How Are TV Ratings Calculated?

Curious to know why some shows stay on television forever, while some of your favorites are gone too soon? This is largely due to the show's ratings--a random sampling of thousands of people used to estimate how many and what types of people are viewing each program at any given time. These are compiled by Nielsen Media Research, which uses a variety of means to collect the necessary information.


Nielsen has been doing customer and advertising research since the 1920s and has been gauging national TV viewership since 1950. Today, it remains the main source of ratings data for every broadcast and cable network.


Nielsen conducts random sampling of people across the country to select a broad range of subjects from different races, ages and locations, as well as different economic and demographic groups (single, married, with children) to provide as true an estimate as possible.


The primary way Nielsen measures viewership is through meters in approximately 25,000 households in the United States. These record on a minute-by-minute basis what is being viewed in that home and by which members of the household. That information is relayed back to Nielsen each night for the overnight ratings.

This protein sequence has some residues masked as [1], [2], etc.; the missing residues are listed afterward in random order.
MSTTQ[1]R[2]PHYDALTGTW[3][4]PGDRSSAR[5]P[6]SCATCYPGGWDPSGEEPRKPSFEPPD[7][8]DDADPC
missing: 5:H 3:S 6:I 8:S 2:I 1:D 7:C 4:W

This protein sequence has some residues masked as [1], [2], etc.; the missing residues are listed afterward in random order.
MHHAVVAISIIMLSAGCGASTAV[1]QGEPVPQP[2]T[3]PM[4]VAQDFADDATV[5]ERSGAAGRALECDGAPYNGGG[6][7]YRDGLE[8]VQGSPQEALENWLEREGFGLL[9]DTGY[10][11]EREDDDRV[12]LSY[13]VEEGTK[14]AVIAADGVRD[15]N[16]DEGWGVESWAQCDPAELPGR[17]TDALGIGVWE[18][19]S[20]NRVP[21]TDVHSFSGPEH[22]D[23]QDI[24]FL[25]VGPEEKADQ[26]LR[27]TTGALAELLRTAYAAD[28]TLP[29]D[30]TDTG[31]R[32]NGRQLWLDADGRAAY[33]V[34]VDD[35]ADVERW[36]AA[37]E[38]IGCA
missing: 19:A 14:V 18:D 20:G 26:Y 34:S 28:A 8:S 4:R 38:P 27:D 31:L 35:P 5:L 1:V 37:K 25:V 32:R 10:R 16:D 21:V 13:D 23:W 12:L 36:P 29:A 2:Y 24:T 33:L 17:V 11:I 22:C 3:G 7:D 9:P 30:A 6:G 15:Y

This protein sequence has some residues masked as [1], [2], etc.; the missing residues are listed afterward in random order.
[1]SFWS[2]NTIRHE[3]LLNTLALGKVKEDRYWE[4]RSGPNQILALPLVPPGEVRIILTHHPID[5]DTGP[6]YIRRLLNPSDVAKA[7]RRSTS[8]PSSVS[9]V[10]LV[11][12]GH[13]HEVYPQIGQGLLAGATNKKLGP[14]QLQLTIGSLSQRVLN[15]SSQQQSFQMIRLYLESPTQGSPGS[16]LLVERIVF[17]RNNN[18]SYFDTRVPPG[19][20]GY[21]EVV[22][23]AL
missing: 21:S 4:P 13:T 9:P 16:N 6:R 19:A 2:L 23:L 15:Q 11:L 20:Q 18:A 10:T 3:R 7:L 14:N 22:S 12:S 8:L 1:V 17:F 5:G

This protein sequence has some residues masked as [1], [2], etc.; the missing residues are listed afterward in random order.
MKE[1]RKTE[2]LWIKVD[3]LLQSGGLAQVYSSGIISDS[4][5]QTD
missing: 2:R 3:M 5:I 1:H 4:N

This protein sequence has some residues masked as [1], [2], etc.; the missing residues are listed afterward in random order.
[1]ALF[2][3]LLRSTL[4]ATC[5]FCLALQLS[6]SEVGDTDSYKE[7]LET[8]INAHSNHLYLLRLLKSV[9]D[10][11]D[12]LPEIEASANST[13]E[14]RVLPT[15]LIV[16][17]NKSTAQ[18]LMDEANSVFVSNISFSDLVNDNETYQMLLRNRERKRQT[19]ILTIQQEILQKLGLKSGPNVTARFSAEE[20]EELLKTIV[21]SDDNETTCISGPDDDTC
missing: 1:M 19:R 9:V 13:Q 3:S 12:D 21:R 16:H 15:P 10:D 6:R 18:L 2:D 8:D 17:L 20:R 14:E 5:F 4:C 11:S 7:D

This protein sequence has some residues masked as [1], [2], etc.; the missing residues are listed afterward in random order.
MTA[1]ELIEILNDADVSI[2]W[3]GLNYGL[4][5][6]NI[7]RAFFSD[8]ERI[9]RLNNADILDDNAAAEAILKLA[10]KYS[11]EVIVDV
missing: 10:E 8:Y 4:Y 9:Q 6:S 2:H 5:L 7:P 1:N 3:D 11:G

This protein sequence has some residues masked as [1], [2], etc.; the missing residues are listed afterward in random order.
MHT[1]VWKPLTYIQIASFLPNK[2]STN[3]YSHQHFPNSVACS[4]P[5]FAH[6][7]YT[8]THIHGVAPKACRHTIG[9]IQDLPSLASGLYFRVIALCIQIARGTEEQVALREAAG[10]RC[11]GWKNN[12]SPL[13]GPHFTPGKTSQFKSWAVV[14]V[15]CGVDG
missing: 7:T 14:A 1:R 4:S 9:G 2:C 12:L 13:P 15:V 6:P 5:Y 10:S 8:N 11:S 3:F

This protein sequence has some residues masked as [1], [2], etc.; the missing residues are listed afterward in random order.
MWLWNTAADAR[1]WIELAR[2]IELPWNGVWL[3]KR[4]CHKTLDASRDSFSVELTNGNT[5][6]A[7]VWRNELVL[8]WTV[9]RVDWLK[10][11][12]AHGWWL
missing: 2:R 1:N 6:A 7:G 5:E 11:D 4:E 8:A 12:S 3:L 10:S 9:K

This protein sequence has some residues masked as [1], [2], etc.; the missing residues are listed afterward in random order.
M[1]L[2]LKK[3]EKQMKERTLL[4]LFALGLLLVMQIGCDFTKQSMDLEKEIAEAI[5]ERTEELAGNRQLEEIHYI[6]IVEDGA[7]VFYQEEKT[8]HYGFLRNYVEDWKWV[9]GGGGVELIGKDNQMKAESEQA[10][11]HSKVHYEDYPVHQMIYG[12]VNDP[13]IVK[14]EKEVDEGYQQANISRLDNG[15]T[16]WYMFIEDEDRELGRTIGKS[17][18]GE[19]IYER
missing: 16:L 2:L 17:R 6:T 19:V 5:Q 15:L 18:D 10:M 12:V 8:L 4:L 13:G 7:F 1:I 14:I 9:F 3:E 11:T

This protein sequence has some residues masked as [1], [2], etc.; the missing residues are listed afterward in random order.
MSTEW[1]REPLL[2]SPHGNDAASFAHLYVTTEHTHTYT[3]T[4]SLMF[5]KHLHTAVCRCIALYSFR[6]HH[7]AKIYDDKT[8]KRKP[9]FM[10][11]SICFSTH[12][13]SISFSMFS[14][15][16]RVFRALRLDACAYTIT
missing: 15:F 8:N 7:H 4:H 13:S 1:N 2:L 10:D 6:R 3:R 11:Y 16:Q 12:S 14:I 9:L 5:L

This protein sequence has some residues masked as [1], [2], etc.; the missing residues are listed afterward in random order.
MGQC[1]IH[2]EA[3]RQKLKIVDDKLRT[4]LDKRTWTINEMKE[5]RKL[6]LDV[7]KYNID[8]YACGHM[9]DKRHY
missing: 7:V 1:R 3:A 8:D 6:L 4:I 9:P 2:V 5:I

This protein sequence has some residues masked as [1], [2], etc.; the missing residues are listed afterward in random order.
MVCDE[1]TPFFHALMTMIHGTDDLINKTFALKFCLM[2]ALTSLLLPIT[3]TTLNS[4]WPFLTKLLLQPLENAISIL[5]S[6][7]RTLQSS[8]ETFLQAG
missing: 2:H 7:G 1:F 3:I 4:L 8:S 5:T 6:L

Nielsen also engages additional people (around 1.6 million) to keep notebook diaries at four different "sweeps" months during the year. The diaries are for a period of one week and are mailed back to Nielsen upon completion to be added into the cumulative ratings.

More sources

Nielsen has also begun collecting information directly from certain cable providers, including Charter. The data is collected and relayed through the customers' set-top receiver boxes and digital video recorders.


The combination of information sources is analyzed and distributed to each network, giving them a scientific viewership estimate with which to determine advertising rates and judge the value and fate of their programs.